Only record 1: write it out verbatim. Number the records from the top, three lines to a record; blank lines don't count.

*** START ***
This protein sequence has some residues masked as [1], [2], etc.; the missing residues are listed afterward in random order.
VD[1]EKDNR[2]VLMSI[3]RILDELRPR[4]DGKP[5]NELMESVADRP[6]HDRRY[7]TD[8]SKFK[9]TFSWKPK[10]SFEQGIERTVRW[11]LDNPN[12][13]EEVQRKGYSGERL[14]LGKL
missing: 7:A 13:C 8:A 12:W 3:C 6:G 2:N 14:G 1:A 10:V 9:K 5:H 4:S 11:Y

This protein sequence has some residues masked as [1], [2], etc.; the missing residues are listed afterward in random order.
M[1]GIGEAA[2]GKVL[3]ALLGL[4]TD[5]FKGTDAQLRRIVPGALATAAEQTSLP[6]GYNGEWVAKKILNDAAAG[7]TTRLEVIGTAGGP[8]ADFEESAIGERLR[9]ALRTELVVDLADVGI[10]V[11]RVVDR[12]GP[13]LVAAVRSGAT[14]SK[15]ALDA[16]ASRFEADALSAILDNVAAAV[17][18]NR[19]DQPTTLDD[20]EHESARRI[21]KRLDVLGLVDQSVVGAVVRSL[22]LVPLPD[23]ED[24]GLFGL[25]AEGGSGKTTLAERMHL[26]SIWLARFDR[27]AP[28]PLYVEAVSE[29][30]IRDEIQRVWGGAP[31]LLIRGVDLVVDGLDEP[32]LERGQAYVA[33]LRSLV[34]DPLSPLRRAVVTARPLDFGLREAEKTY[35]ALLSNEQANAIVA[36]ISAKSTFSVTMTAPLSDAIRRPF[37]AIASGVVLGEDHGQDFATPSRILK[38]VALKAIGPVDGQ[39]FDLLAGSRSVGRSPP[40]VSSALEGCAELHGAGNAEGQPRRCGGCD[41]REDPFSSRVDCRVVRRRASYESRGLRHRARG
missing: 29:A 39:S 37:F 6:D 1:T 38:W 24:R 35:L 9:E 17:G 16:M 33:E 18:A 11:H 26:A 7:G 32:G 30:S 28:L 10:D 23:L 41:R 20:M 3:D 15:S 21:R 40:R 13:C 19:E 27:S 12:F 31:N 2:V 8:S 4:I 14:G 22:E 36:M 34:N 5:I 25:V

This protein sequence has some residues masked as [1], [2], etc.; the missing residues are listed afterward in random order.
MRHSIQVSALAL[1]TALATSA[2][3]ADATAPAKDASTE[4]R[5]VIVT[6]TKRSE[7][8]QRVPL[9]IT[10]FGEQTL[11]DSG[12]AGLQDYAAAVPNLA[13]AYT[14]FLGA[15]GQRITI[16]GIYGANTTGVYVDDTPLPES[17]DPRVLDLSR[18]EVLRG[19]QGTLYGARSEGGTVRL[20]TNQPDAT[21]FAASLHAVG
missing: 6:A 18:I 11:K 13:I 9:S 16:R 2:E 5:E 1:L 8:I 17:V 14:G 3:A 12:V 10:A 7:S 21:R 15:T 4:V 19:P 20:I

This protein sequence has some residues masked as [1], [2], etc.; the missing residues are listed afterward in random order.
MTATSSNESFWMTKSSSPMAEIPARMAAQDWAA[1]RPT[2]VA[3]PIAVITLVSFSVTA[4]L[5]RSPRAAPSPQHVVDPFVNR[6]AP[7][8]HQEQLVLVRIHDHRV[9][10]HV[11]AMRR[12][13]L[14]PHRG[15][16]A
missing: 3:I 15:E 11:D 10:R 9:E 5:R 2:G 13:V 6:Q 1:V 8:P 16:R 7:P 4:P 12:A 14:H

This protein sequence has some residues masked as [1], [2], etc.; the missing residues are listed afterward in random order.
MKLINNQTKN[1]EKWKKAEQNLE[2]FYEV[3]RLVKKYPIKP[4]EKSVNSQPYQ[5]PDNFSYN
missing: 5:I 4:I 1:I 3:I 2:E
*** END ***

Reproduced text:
This protein sequence has some residues masked as [1], [2], etc.; the missing residues are listed afterward in random order.
VD[1]EKDNR[2]VLMSI[3]RILDELRPR[4]DGKP[5]NELMESVADRP[6]HDRRY[7]TD[8]SKFK[9]TFSWKPK[10]SFEQGIERTVRW[11]LDNPN[12][13]EEVQRKGYSGERL[14]LGKL
missing: 7:A 13:C 8:A 12:W 3:C 6:G 2:N 14:G 1:A 10:V 9:K 5:H 4:S 11:Y